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Camouflage and Cost

It's a short answer Even if we have mirror armour that works on lasers. It might be too cost to make or maintain (is a mirror suit going to work covered in mud) and might be hard to get to work with camouflage.

Some things might be mirror armoured while others are not.

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Mirror armor may protect you from laser, but not from everything else. It also decrease your mobility, because any mirror armor is rigid, including glass mirror and metal armor.

Well, even if you use other kind of reflective material, there's an issue with environmental condition that may render the reflectiveness of your armor useless. One of the thing come up in my mind is mud and any other kind of liquid stain. If laser hits a stained part of your armor, it won't be reflected, but absorbed as heat. If there's a lot muddy areas on your armor, you'll be well done in, maybe 5 minutes?

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If you look for alternatives of mirror, you could think about fog generating equip.

Fog consist of liquid droplets/ice crystals. They are

  • Reflecting lihgt between them, effectively dispersing beam.
  • Consume energy, throwing up heat to the air.

Some pro and contra:

  • Attacker have to dispel fog before dealing damage to target
  • Fog could be the outer layer of armor. Soldiers could wear mirror plates or something else.
  • It's easy to see fog. Although it's hard to say is it soldier or false target
  • Fog could hinder own aiming and enemy detecting
  • Fog could consist of different particles, effective for different wavelengh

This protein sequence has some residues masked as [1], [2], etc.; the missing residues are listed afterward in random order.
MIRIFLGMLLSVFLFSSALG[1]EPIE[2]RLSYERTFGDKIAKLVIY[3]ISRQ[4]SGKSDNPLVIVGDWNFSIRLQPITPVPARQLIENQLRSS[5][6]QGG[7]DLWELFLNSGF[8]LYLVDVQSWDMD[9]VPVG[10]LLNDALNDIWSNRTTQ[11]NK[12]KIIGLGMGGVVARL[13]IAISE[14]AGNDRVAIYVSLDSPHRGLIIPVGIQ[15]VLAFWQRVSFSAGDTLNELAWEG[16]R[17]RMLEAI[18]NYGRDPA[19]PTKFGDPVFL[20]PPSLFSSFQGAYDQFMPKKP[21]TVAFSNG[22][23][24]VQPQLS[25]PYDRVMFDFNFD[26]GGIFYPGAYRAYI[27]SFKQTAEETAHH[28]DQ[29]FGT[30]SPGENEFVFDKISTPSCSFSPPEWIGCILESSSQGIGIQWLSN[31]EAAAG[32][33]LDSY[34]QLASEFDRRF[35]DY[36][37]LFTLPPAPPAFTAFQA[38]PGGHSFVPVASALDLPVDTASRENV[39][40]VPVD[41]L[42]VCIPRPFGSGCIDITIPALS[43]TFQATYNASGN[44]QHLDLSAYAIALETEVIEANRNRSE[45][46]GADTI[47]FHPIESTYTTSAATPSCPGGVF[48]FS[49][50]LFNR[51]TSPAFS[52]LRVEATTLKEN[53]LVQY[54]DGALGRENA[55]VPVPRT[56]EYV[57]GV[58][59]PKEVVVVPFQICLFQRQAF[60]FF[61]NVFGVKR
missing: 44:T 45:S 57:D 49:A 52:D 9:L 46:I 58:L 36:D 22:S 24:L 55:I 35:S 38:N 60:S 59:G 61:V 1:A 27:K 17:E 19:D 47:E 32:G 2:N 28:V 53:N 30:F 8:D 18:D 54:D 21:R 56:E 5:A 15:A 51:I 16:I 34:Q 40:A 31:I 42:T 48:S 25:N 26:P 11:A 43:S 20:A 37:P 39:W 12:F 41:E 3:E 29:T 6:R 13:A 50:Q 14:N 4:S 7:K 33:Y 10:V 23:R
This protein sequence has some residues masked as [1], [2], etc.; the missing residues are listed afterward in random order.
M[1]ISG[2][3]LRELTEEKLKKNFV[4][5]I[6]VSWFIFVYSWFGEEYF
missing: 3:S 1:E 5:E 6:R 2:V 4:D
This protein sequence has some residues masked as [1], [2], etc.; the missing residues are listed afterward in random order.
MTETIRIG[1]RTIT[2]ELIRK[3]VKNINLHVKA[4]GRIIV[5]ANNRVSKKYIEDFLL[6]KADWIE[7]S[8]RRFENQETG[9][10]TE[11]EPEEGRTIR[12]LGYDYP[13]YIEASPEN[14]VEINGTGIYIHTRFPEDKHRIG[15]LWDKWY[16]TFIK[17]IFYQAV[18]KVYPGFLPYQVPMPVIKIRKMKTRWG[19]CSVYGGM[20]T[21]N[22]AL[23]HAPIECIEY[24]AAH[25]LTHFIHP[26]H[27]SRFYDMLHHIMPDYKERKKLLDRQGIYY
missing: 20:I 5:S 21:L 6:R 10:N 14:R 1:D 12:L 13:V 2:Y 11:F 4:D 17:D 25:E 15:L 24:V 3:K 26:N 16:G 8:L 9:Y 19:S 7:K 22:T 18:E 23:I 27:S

One approach is to keep surface of armor wet. Thin layer of liquid will go to the fog upon heating, i.e. when laser touch the armor. This is personal defence, activating on demand and without de-camouflaging.

Another is to use smoke grenades to cover whole battlefield. Maybe it's possible to create a smoke which would be transparent for ally vision/fire.


Mirrors have some disadvantages

  • they are heating up. Just add power and boil up target
  • they are unmasking soldier
  • they could lose effectiveness too easy. Just imagine mirror after soldier crawl on its belly dozen of meters.
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People are coming up with some delightful answers, but please consider the following:

Why would you refuse to equip any soldier with armor against the prevalent weapon?

It isn't just lasers, though each kind of weapon/armor has their pros and cons, but why wouldn't you do it at all?

Answer: because armor, all kinds of armor, have severe limitations. The most common is mobility. As armor increases, mobility decreases. This is the reason, of course, why armies are not simply 100% tanks. Because, despite the armor, tanks have poor mobility, poor flexibility, poor camouflage, etc.

Next question:

Lasers are used on the battlefield today, why don't we use mirrors today?

Answer: no matter how you try to hide them, mirrors are glaring beacons that can be seen with just sunlight from miles away.

But, let's give you a list of why no one in their right mind would wear mirrors to protect themselves against lasers.

  • Bounce The last thing you want to do is bounce the laser someplace else, especially an uncontrolled someplace else. You could set fire to the flora (here I am!), you could hit the guy next to you, or your supplies, or anything. The fact is, it's out of control, and one of the most demanding aspects of modern armor is bringing the situation back into your control.

  • Efficiency While a highly polished, stationary mirror is a very efficient way to reflect a laser, Steve Martin's mirrored jacket in Leap of Faith (follow the link I gave you above) demonstrates the problem with mirroring a uniform. If you use efficient ridged reflectors, there is space between them that is, well, regrettable in its weakness. If you try to mirror the cloth directly, the efficiency drops. As efficiency drops, thermal absorption increases, and the whole point of a laser is to deliver a whomping heap of thermal energy.